An unprecedented biography, drawn from the author's exclusive access to high-ranking defectors, intelligence officials, and even Saddam's own relatives -- fully illustrated with photos from his early life to the present.
Two weeks before September 11, 2001, Saddam Hussein placed his troops on their highest military alert since the Gulf War. As al-Qaeda terrorists set their attacks on America in motion, the Iraqi dictator was prepared to go to war for a second time with the United States. How did an illegitimate child from Tikrit become the West's greatest adversary, and one of the most dangerous and murderous dictators of modem times?
Saddam: King of Terror is the most insightful and illuminating portrait of the Iraqi president to date-and a fascinating study of the making of a tyrant. Con Coughlin, executive editor of London's award-winning Sunday Telegraph, has covered the Middle East for decades -- on the front lines, narrowly escaping kidnapping and violence. He has cultivated exclusive contacts among the Western intelligence community and numerous defectors from Saddam's inner circles -- including former generals, political associates, and bodyguards as well as childhood friends. Coughlin knew immediately that American and British declarations of war against terrorism after the September 11th attacks would sooner rather than later encompass Saddam Hussein as well as Osama bin Laden. Coughlin shows that any operation against terrorism will be incomplete as long as Saddam remains in power -- that international policies will have to change from cautious tolerance to active intervention, a change that is already becoming a reality.
Coughlin also provides the first complete portrait of Saddam's childhood ever published, compiled from the author's interviews with Saddam's contemporaries and relatives who have never before spoken publicly about him According to Coughlin, Saddam has a younger sister no one knew about, and he idolizes his mother, although his childhood was deeply marred by his shame about being fatherless. From his earliest years, he looked to his mother's brother as a father figure, and Coughlin tells how it was this uncle who first introduced Saddam to a life of crime and political rebellion. Saddam: King of Terror meticulously traces Saddam's bloody rise to power, from Saddam's first murder and his time in prison, to an eyewitness account of Saddam storming Iraq's presidential palace in a tank, to his almost feral ruthlessness in disposing of his opponents, even close friends and relatives, to create his regime -- a complex mechanism in which family and tribe are central, held together by Saddam's carefully orchestrated reign of fear.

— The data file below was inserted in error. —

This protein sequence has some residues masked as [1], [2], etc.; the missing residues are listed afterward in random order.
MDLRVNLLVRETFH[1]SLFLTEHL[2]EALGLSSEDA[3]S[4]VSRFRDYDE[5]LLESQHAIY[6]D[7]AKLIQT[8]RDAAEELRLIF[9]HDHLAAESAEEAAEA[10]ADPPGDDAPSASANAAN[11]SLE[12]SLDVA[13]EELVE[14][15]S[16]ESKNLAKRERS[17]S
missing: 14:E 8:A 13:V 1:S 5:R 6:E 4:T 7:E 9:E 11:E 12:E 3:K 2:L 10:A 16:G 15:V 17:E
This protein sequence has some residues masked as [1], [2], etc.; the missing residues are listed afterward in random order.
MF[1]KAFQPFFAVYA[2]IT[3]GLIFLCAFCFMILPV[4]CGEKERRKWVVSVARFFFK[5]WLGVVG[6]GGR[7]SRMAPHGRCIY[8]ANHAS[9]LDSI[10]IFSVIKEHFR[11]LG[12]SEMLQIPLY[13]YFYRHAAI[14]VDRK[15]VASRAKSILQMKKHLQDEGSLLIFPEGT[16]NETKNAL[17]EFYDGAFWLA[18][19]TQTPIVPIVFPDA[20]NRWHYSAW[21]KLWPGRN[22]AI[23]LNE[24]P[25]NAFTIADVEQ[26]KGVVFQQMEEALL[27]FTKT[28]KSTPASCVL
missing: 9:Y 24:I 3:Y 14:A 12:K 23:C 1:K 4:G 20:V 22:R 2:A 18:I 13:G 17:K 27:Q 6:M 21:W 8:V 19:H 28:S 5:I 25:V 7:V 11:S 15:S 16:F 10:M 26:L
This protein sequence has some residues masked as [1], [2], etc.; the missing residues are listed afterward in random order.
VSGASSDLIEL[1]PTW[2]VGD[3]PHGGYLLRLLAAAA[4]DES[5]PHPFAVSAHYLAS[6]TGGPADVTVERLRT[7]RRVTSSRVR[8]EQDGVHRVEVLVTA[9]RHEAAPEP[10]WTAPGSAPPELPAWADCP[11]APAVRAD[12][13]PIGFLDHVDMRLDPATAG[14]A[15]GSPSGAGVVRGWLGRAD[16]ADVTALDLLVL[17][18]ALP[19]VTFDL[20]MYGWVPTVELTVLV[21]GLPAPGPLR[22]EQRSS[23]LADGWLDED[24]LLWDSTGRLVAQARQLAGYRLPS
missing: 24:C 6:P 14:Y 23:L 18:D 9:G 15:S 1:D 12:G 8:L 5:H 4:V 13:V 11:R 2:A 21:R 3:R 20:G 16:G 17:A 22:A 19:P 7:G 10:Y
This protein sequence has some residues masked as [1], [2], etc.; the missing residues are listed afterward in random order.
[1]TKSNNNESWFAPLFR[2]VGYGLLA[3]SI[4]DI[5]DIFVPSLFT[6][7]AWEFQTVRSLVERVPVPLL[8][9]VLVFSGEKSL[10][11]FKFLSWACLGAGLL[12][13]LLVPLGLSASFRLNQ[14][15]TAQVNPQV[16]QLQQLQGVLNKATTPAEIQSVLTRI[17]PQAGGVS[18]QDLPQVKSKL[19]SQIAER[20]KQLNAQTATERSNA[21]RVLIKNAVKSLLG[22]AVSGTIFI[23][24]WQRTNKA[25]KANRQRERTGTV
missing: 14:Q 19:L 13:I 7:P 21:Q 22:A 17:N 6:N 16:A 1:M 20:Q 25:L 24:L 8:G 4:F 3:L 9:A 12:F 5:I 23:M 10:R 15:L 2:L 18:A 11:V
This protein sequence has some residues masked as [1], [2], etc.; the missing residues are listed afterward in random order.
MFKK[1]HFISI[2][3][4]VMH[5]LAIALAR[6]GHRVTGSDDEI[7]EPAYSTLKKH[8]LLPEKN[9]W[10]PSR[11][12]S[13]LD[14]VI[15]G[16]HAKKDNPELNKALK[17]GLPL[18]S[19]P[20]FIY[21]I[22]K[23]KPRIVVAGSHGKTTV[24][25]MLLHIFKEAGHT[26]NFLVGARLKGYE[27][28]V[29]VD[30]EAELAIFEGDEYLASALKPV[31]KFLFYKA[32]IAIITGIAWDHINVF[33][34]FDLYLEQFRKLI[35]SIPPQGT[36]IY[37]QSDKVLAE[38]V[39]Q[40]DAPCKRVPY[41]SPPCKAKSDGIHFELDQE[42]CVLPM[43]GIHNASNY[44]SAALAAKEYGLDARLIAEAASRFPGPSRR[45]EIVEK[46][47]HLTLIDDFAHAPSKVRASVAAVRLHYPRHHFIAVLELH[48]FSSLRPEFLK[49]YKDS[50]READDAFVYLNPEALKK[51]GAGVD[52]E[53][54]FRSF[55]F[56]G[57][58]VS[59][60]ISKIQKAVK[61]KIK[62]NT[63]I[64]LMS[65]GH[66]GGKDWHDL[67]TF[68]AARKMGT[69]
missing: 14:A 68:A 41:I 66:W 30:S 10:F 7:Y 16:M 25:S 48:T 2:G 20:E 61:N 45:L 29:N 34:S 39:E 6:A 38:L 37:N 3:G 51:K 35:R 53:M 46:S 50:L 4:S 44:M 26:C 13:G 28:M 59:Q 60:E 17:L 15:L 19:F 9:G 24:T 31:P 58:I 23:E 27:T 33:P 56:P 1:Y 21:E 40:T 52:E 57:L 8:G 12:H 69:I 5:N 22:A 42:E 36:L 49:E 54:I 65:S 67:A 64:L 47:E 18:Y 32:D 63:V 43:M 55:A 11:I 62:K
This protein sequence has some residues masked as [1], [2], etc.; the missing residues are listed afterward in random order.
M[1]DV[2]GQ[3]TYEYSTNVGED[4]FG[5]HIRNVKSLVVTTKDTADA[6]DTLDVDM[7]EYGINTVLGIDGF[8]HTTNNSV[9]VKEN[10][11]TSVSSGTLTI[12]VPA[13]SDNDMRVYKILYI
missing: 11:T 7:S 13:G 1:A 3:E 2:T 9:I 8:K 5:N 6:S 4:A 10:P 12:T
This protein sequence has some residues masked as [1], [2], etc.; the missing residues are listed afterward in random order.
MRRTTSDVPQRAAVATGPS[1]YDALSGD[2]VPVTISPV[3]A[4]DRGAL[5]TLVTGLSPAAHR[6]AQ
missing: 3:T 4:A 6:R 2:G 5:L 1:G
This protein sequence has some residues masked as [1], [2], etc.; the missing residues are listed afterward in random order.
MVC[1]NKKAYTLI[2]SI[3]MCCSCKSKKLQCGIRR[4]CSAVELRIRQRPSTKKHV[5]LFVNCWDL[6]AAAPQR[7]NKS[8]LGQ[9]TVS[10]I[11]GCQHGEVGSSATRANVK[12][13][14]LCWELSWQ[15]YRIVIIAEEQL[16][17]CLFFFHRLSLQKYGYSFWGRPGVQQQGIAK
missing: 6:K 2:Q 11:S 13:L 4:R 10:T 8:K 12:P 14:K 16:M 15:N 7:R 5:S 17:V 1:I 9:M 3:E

In Saddam: King of Terror, we see both the bizarre, almost pathological behavior of an international pariah and the unshakable power of a tyrant who has defied the world's censure and holds a nation in his grasp.
The young Saddam Hussein had a harsh and deprived childhood. The man who was to become one of the most powerful Arab leaders of modern times came from an impoverished village situated on the banks of the Tigris River on the outskirts of the provincial town of Tikrit. He was born into a poor family in one of the country's most inhospitable regions. At an early age Saddam was orphaned and sent to live with relatives, who oversaw his upbringing and education. No profound knowledge of psychology is required to estimate the effect these circumstances had upon the child's development. As with Hitler and Stalin, those two great tyrants of the twentieth century, both of whom overcame their less than auspicious starts in life to take absolute control of their respective nations, Saddam was to rise above the disadvantages of his childhood to become the undisputed master of Iraq. The shame of his humble origins was to become the driving force of his ambition, while the ...
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